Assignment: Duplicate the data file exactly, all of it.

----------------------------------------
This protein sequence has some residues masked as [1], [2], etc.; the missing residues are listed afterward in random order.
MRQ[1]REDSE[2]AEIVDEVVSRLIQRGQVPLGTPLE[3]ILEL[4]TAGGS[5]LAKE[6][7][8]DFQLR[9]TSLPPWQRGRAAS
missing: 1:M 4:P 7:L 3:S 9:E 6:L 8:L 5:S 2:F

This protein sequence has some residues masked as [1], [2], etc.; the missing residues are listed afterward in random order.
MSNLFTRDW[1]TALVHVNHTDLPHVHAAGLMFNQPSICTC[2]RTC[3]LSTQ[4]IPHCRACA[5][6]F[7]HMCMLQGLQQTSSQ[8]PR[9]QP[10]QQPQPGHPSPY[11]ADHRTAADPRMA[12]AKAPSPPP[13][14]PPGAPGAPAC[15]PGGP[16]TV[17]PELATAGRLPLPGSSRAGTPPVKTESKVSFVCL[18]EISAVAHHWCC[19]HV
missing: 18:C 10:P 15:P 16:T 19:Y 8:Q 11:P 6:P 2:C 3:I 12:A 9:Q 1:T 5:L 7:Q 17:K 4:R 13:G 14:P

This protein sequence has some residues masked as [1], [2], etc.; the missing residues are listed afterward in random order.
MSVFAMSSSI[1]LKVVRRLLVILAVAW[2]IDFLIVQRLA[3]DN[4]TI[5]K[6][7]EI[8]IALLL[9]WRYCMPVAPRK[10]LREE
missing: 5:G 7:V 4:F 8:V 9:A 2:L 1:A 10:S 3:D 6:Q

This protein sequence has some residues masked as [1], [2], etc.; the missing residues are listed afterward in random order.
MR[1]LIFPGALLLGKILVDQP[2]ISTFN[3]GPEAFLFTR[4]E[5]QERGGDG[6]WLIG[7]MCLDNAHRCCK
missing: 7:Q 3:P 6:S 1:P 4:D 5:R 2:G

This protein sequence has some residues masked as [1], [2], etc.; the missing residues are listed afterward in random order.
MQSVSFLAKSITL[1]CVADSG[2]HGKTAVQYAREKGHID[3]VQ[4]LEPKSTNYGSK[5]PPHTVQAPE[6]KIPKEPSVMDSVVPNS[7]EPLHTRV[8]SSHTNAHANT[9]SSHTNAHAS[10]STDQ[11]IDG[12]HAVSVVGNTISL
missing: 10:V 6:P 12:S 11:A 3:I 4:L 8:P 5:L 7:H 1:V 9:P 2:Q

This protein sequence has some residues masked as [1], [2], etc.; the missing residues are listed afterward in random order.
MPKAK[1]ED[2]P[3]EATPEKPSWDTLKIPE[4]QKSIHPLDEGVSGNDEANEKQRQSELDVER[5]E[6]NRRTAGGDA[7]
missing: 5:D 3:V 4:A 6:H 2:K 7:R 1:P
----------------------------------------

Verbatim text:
This protein sequence has some residues masked as [1], [2], etc.; the missing residues are listed afterward in random order.
MRQ[1]REDSE[2]AEIVDEVVSRLIQRGQVPLGTPLE[3]ILEL[4]TAGGS[5]LAKE[6][7][8]DFQLR[9]TSLPPWQRGRAAS
missing: 1:M 4:P 7:L 3:S 9:E 6:L 8:L 5:S 2:F

This protein sequence has some residues masked as [1], [2], etc.; the missing residues are listed afterward in random order.
MSNLFTRDW[1]TALVHVNHTDLPHVHAAGLMFNQPSICTC[2]RTC[3]LSTQ[4]IPHCRACA[5][6]F[7]HMCMLQGLQQTSSQ[8]PR[9]QP[10]QQPQPGHPSPY[11]ADHRTAADPRMA[12]AKAPSPPP[13][14]PPGAPGAPAC[15]PGGP[16]TV[17]PELATAGRLPLPGSSRAGTPPVKTESKVSFVCL[18]EISAVAHHWCC[19]HV
missing: 18:C 10:P 15:P 16:T 19:Y 8:Q 11:P 6:P 2:C 3:I 12:A 9:Q 1:T 5:L 7:Q 17:K 4:R 13:G 14:P

This protein sequence has some residues masked as [1], [2], etc.; the missing residues are listed afterward in random order.
MSVFAMSSSI[1]LKVVRRLLVILAVAW[2]IDFLIVQRLA[3]DN[4]TI[5]K[6][7]EI[8]IALLL[9]WRYCMPVAPRK[10]LREE
missing: 5:G 7:V 4:F 8:V 9:A 2:L 1:A 10:S 3:D 6:Q

This protein sequence has some residues masked as [1], [2], etc.; the missing residues are listed afterward in random order.
MR[1]LIFPGALLLGKILVDQP[2]ISTFN[3]GPEAFLFTR[4]E[5]QERGGDG[6]WLIG[7]MCLDNAHRCCK
missing: 7:Q 3:P 6:S 1:P 4:D 5:R 2:G

This protein sequence has some residues masked as [1], [2], etc.; the missing residues are listed afterward in random order.
MQSVSFLAKSITL[1]CVADSG[2]HGKTAVQYAREKGHID[3]VQ[4]LEPKSTNYGSK[5]PPHTVQAPE[6]KIPKEPSVMDSVVPNS[7]EPLHTRV[8]SSHTNAHANT[9]SSHTNAHAS[10]STDQ[11]IDG[12]HAVSVVGNTISL
missing: 10:V 6:P 12:S 11:A 3:I 4:L 8:P 5:L 7:H 1:V 9:P 2:Q

This protein sequence has some residues masked as [1], [2], etc.; the missing residues are listed afterward in random order.
MPKAK[1]ED[2]P[3]EATPEKPSWDTLKIPE[4]QKSIHPLDEGVSGNDEANEKQRQSELDVER[5]E[6]NRRTAGGDA[7]
missing: 5:D 3:V 4:A 6:H 2:K 7:R 1:P